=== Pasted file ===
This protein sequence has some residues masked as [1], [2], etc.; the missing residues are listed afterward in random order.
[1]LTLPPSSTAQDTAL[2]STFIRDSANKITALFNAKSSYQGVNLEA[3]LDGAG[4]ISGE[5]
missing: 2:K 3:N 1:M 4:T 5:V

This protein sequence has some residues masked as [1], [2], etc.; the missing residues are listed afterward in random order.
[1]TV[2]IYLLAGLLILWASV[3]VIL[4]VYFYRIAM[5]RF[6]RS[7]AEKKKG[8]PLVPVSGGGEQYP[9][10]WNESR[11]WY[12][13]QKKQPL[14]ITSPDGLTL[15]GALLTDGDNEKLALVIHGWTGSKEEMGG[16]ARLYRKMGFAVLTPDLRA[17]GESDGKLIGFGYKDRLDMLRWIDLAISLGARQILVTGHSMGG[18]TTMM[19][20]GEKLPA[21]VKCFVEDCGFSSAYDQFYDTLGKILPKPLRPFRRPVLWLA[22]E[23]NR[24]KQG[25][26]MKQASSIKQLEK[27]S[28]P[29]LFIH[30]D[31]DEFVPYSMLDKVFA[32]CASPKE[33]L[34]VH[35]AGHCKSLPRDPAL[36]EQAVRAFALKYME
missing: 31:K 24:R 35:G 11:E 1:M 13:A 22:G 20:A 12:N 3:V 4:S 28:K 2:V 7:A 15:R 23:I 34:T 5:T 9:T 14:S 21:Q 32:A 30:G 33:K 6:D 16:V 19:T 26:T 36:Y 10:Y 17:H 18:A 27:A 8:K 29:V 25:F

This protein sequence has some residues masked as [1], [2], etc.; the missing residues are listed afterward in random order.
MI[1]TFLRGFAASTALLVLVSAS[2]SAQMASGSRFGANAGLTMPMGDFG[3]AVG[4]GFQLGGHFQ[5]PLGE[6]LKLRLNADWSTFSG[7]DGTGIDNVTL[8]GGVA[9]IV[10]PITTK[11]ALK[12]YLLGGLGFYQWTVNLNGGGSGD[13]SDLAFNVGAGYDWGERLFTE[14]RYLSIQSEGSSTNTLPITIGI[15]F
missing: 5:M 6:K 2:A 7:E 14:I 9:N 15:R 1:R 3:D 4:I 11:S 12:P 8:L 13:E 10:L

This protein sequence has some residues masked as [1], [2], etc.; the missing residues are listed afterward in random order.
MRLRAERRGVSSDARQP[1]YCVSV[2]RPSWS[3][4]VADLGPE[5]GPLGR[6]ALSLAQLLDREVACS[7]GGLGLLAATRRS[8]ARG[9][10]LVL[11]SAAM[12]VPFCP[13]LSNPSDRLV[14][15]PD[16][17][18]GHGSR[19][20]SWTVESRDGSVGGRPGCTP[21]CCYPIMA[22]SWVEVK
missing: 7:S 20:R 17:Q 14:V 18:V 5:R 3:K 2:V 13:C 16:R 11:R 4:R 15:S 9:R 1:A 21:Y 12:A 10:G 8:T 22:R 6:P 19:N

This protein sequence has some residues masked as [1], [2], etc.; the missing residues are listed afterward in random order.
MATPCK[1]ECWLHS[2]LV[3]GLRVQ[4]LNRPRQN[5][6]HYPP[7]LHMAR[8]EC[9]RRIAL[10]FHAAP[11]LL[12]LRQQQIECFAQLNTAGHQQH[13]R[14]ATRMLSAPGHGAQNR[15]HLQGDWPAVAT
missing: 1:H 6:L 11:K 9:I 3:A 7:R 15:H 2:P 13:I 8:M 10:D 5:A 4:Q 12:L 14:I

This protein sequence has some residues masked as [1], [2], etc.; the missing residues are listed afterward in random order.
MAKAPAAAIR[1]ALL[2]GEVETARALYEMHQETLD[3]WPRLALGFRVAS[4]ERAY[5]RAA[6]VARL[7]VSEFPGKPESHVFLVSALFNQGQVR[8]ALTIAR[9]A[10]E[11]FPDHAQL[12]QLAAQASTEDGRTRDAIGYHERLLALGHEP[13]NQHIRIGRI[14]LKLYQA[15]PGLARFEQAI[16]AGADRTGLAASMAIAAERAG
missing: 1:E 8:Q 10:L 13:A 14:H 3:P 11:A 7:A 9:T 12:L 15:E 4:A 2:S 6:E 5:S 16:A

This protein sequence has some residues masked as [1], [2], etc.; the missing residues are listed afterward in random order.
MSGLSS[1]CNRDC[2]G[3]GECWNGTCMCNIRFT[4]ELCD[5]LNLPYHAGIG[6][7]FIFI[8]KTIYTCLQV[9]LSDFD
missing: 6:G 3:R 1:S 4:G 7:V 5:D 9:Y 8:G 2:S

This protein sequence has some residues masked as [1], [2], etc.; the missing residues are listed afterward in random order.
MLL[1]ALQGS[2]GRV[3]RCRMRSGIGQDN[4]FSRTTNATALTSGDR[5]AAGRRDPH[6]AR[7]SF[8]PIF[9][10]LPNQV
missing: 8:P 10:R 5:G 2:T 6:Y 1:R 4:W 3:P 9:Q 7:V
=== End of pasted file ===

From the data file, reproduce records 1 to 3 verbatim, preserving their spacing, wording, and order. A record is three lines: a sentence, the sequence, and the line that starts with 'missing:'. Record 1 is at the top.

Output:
This protein sequence has some residues masked as [1], [2], etc.; the missing residues are listed afterward in random order.
[1]LTLPPSSTAQDTAL[2]STFIRDSANKITALFNAKSSYQGVNLEA[3]LDGAG[4]ISGE[5]
missing: 2:K 3:N 1:M 4:T 5:V

This protein sequence has some residues masked as [1], [2], etc.; the missing residues are listed afterward in random order.
[1]TV[2]IYLLAGLLILWASV[3]VIL[4]VYFYRIAM[5]RF[6]RS[7]AEKKKG[8]PLVPVSGGGEQYP[9][10]WNESR[11]WY[12][13]QKKQPL[14]ITSPDGLTL[15]GALLTDGDNEKLALVIHGWTGSKEEMGG[16]ARLYRKMGFAVLTPDLRA[17]GESDGKLIGFGYKDRLDMLRWIDLAISLGARQILVTGHSMGG[18]TTMM[19][20]GEKLPA[21]VKCFVEDCGFSSAYDQFYDTLGKILPKPLRPFRRPVLWLA[22]E[23]NR[24]KQG[25][26]MKQASSIKQLEK[27]S[28]P[29]LFIH[30]D[31]DEFVPYSMLDKVFA[32]CASPKE[33]L[34]VH[35]AGHCKSLPRDPAL[36]EQAVRAFALKYME
missing: 31:K 24:R 35:G 11:E 1:M 13:A 22:G 20:A 12:N 3:V 4:S 28:K 2:V 7:A 15:R 23:I 34:T 5:T 9:T 14:S 21:Q 32:A 30:G 33:K 6:D 16:V 19:T 26:T 36:Y 10:Y 17:H 18:A 27:A 8:K 29:V 25:F

This protein sequence has some residues masked as [1], [2], etc.; the missing residues are listed afterward in random order.
MI[1]TFLRGFAASTALLVLVSAS[2]SAQMASGSRFGANAGLTMPMGDFG[3]AVG[4]GFQLGGHFQ[5]PLGE[6]LKLRLNADWSTFSG[7]DGTGIDNVTL[8]GGVA[9]IV[10]PITTK[11]ALK[12]YLLGGLGFYQWTVNLNGGGSGD[13]SDLAFNVGAGYDWGERLFTE[14]RYLSIQSEGSSTNTLPITIGI[15]F
missing: 5:M 6:K 2:A 7:E 14:I 9:N 15:R 1:R 3:D 4:I 11:S 12:P 8:L 13:E 10:L